The affluent consumer has come a long way in the 21st century. Today's big spender is a working executive who is always on the go, which leaves little time for full-day shopping trips on Madison Avenue. While these shoppers still occasionally enjoy going into Nordstrom's, the reality is that they are probably researching first before they go shopping or buying online in between meetings.
I recently started a search for a new car. While I have a fairly good idea of what my budget is and what vehicles fall under what I am willing to spend, one of the most significant observations I have made as a member of the marketing industry is how different brands name their models.
Many organizations turn to cross-pollination marketing, which leverages two brands to help customize and personalize the marketing experience for customers. Specifically, cross-pollination refers to the innovation and spark that is created by bringing fresh eyes, distinctive perspectives and common goals together. In order to most effectively use cross-pollination marketing, companies must also incorporate data analytics to ensure that they are appropriately targeting both existing and potential customers and creating partnerships that make sense to reach them.
The latest government data confirm that Affluent spending is on the rise, and crucial to driving growth in many marketplace categories.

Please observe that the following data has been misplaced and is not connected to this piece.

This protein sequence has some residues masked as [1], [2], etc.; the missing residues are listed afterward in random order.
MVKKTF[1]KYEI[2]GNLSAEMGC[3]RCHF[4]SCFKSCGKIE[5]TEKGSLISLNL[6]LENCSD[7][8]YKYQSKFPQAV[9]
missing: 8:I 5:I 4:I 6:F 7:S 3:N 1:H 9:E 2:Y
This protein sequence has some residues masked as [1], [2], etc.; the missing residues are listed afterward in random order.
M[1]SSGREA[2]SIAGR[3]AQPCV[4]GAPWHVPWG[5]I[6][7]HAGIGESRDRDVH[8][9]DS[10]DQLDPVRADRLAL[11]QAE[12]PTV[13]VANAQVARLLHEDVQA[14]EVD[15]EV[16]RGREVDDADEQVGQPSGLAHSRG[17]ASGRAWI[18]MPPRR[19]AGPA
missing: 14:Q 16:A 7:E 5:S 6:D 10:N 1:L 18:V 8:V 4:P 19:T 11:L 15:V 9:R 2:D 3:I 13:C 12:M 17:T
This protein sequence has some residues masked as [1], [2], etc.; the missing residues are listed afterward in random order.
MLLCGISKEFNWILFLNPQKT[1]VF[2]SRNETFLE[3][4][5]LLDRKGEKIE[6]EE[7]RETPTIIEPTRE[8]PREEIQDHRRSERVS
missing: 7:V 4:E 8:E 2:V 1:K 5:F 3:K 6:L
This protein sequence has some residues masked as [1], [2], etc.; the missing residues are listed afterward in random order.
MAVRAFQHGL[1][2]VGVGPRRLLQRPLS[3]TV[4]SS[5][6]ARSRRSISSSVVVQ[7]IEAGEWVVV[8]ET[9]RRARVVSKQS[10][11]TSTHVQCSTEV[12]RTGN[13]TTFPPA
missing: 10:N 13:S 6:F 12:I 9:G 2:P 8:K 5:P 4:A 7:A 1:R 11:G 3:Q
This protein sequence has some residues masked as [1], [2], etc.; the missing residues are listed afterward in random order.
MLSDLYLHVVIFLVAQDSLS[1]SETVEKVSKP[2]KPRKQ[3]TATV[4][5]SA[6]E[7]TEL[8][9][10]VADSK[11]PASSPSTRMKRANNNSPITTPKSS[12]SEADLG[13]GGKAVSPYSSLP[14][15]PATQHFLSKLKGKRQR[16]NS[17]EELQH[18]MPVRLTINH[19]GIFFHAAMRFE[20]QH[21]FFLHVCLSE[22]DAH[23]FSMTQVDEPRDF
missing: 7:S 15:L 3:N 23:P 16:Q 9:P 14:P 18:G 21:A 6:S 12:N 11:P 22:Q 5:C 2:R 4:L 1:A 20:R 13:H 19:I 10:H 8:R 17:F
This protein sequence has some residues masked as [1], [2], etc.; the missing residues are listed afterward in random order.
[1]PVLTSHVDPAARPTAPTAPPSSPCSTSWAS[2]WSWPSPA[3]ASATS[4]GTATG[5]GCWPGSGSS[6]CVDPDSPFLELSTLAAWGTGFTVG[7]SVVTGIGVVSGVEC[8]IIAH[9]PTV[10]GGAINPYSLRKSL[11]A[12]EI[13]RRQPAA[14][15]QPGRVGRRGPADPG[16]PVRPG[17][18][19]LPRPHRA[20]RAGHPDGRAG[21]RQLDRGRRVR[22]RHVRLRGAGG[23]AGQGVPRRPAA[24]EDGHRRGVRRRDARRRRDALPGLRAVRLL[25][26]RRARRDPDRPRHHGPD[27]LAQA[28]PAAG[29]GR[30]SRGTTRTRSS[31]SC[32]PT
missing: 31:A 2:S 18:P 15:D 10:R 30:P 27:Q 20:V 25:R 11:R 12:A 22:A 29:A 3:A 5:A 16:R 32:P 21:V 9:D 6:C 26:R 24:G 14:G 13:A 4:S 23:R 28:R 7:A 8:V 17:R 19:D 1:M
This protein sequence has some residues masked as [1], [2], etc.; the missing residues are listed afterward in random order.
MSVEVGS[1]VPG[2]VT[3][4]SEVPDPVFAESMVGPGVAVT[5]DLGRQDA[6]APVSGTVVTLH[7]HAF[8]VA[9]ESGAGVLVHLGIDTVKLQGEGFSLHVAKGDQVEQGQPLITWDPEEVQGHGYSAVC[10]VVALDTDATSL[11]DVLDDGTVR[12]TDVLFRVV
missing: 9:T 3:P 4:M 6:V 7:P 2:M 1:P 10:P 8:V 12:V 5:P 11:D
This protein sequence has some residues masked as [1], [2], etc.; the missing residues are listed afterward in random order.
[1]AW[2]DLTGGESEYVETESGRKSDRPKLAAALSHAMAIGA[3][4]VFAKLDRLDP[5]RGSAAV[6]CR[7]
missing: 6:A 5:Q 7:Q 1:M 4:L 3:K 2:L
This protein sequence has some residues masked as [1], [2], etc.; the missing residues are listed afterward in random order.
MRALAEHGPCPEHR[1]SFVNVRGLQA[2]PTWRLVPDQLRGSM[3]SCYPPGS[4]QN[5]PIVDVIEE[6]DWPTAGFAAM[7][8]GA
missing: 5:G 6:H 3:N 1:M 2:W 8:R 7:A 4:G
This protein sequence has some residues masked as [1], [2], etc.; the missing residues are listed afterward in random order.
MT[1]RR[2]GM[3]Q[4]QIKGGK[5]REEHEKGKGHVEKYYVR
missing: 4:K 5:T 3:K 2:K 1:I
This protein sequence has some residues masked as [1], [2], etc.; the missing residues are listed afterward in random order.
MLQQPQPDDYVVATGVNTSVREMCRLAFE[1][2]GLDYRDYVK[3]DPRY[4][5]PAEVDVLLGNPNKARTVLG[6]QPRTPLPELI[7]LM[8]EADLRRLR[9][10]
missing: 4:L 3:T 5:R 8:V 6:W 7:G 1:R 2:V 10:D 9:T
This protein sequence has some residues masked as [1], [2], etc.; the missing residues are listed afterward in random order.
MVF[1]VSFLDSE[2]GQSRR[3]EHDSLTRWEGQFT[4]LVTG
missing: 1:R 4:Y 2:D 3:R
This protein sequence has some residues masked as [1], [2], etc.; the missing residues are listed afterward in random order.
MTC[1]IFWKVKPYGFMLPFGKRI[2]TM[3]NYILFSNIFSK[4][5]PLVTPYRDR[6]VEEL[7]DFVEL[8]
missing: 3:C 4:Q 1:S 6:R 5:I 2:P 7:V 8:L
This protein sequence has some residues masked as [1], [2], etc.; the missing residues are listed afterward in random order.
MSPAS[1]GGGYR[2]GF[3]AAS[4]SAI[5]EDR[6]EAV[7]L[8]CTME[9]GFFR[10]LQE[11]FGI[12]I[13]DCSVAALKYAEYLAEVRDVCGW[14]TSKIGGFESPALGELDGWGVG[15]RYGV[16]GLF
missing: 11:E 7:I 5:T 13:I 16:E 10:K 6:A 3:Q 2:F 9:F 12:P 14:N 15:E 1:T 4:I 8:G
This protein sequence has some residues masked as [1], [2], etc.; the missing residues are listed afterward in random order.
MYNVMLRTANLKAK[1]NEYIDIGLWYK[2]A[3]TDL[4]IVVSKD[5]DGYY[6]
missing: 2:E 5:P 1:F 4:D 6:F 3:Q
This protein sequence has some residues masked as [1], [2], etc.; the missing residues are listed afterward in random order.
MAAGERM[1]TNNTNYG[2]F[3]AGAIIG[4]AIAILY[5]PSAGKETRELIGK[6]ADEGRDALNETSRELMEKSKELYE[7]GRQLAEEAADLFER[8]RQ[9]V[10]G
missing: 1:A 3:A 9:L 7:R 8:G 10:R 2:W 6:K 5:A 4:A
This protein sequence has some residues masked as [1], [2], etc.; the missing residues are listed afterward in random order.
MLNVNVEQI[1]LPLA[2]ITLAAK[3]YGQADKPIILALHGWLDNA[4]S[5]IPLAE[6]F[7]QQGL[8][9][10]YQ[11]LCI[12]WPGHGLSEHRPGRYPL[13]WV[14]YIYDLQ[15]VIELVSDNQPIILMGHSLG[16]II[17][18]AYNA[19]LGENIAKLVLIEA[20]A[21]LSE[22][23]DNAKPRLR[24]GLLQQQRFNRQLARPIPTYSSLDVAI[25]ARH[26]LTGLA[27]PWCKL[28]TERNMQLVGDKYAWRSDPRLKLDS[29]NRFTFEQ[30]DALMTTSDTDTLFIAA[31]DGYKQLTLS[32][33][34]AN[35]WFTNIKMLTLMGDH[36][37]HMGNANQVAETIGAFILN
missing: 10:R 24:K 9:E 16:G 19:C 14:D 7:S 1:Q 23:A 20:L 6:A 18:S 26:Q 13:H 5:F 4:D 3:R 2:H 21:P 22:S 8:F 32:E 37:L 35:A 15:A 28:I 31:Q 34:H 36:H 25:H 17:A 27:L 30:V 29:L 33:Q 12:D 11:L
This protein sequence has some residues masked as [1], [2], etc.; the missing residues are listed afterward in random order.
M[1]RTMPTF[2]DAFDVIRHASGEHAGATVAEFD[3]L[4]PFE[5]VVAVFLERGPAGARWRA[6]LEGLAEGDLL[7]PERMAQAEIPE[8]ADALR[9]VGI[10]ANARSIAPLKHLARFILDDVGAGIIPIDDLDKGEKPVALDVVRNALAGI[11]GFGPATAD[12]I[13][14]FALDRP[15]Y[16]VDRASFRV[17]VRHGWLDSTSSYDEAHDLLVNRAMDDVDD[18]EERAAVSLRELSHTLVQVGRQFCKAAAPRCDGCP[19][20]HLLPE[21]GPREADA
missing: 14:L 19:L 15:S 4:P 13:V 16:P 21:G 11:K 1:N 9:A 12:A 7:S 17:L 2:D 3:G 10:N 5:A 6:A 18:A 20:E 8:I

When asked by a reporter about his secret to success, Warren Buffett, the American business magnate widely considered to be the most successful investor of the 20th century, once held up a stack of papers and said he "read 500 pages like this every day. That's how knowledge builds up, like compound interest." In fact, Buffet estimated that he spent 80% of his working day reading and thinking.
You've got to love a good mash-up. Chocolate and peanut butter. Angry Birds and Star Wars. Cookie Monster and Tom Waits.
In my three "Engage:Affluent" columns this year, I have focused on those consumer segments that many marketers to the affluent indicate are the primary targets for their luxury and premium products and services. Those are, not surprisingly, either very high-income adults (the 7 million adults who live in households with incomes of $250,000 or more) or adults who report a net worth of $1 million or more (about 20 million adults).